• ITVI.USA
    15,379.620
    -113.610
    -0.7%
  • OTLT.USA
    2.786
    -0.021
    -0.7%
  • OTRI.USA
    21.500
    -0.060
    -0.3%
  • OTVI.USA
    15,349.750
    -127.770
    -0.8%
  • TSTOPVRPM.ATLPHL
    3.300
    -0.240
    -6.8%
  • TSTOPVRPM.CHIATL
    2.950
    -0.020
    -0.7%
  • TSTOPVRPM.DALLAX
    1.440
    0.000
    0%
  • TSTOPVRPM.LAXDAL
    3.310
    0.060
    1.8%
  • TSTOPVRPM.PHLCHI
    2.150
    0.020
    0.9%
  • TSTOPVRPM.LAXSEA
    3.950
    -0.100
    -2.5%
  • WAIT.USA
    126.000
    1.000
    0.8%
  • ITVI.USA
    15,379.620
    -113.610
    -0.7%
  • OTLT.USA
    2.786
    -0.021
    -0.7%
  • OTRI.USA
    21.500
    -0.060
    -0.3%
  • OTVI.USA
    15,349.750
    -127.770
    -0.8%
  • TSTOPVRPM.ATLPHL
    3.300
    -0.240
    -6.8%
  • TSTOPVRPM.CHIATL
    2.950
    -0.020
    -0.7%
  • TSTOPVRPM.DALLAX
    1.440
    0.000
    0%
  • TSTOPVRPM.LAXDAL
    3.310
    0.060
    1.8%
  • TSTOPVRPM.PHLCHI
    2.150
    0.020
    0.9%
  • TSTOPVRPM.LAXSEA
    3.950
    -0.100
    -2.5%
  • WAIT.USA
    126.000
    1.000
    0.8%
NewsRailTop Stories

US Class I rail headcount up in April — but still down

Class I rail executives talk about strategic hiring

Employment levels at the U.S. operations of the Class I railroads in April were up slightly from March but down 7% year-over-year, according to data submitted to the Surface Transportation Board.

U.S. Class I railroads operating in the U.S. employed 115,485 employees in April, up 0.42% from March but down 7.19% from April 2020. On a year-to-date basis, April’s headcount total is the highest among the first four months of 2021.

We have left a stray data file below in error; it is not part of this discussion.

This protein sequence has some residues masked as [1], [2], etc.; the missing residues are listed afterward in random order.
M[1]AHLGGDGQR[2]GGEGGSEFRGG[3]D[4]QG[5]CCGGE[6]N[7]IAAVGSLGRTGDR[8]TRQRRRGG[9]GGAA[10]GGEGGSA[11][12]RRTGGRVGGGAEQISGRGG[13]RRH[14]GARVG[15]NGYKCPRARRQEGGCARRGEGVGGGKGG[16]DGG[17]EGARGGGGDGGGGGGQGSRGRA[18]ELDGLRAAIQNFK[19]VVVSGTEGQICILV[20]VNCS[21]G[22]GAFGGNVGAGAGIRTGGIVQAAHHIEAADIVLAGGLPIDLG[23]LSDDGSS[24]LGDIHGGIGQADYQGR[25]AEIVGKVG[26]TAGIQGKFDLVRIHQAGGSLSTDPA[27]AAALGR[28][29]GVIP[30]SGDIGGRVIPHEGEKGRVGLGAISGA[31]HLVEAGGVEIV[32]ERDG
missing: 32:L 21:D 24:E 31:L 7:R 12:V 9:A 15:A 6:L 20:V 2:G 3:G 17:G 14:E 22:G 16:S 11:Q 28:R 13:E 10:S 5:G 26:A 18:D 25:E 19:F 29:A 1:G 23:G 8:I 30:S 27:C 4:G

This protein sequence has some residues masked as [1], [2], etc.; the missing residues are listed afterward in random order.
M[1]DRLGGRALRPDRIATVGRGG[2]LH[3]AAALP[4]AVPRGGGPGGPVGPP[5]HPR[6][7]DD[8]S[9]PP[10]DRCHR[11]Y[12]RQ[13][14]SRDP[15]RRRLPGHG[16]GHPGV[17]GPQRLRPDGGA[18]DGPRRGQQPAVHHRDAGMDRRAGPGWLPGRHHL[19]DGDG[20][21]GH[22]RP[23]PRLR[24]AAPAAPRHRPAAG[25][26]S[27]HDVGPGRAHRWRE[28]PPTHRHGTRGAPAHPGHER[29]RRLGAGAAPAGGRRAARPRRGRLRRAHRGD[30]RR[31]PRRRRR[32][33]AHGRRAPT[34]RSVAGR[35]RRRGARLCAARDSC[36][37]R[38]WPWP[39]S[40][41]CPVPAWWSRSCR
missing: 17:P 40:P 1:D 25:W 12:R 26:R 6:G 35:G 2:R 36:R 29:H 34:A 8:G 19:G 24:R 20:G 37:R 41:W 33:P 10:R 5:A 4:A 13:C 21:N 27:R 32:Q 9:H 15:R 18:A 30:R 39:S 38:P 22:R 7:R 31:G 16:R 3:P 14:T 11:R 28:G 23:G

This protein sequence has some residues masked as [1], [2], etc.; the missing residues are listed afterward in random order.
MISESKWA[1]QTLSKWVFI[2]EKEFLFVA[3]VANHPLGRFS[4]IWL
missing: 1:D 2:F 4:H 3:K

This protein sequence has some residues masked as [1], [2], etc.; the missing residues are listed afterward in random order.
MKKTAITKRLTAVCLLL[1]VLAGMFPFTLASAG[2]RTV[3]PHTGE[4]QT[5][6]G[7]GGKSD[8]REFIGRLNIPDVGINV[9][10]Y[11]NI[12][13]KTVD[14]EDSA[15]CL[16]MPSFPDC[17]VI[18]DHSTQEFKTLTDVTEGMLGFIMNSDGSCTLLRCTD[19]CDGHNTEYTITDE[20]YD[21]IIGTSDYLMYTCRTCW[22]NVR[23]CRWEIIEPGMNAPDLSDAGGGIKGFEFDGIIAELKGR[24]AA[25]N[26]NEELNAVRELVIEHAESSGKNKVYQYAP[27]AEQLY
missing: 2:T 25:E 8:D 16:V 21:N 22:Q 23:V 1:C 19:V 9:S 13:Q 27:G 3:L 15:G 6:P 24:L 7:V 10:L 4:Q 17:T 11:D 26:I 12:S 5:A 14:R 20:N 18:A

Rising headcount levels on a sequential basis in 2021 reflect efforts by the Class I railroads to add more employees amid growing rail volumes. 

Indeed, headcount levels within the volume-sensitive train and engine employee category was 46,951 in April, up 1.18% from March.

Executives at Class I railroads noted during their companies’ first-quarter 2021 earnings calls and at recent investor conferences that they are hiring in targeted areas to ensure they have enough crews to meet demand.

However, the year-over-year headcount declines among all six employment categories reflect the Class I railroads’ efforts to deploy precision scheduled railroading, an operating model that seeks to streamline operations and cut costs. 

“Our guidance in terms of volume in 2021 is high-single-digit volume growth. … We would expect headcount to be more low- to maybe mid-single-digit headcount growth — so certainly not one-to-one,” said Canadian Pacific (NYSE: CP) Chief Marketing Officer John Brooks at a May 19 investor conference sponsored by RBC. 

“The critical piece there though is … timing [hiring] in measured steps, in which you bring those individuals on to be able to handle the business. And so it’s not only about doing more with less but it’s also about making sure that we’re bringing on those individuals in the right locations at the right time so we can ultimately deliver for our customers,” Brooks said.

Headcount for the train and engine category was down 3.51% year-over-year despite higher volumes in April 2021 than April 2020.

Meanwhile. the category for maintenance of equipment and stores was down 17.57% year-over-year in April to 17,895. Indeed, April’s figure is the lowest total for that category since January 2013, which is the earliest date that FreightWaves has data available.

Between March and April, headcount for employees responsible for the maintenance of equipment and stores was down 0.7%.

Employment levels of U.S. passenger and freight rail transportation workers over the past year (blue: EMPN.RAIL). (FreightWaves SONAR) To learn more about FreightWaves SONAR, click here.

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Click here for more FreightWaves articles by Joanna Marsh.

Joanna Marsh

Joanna is a Washington, DC-based writer covering the freight railroad industry. She has worked for Argus Media as a contributing reporter for Argus Rail Business and as a market reporter for Argus Coal Daily.

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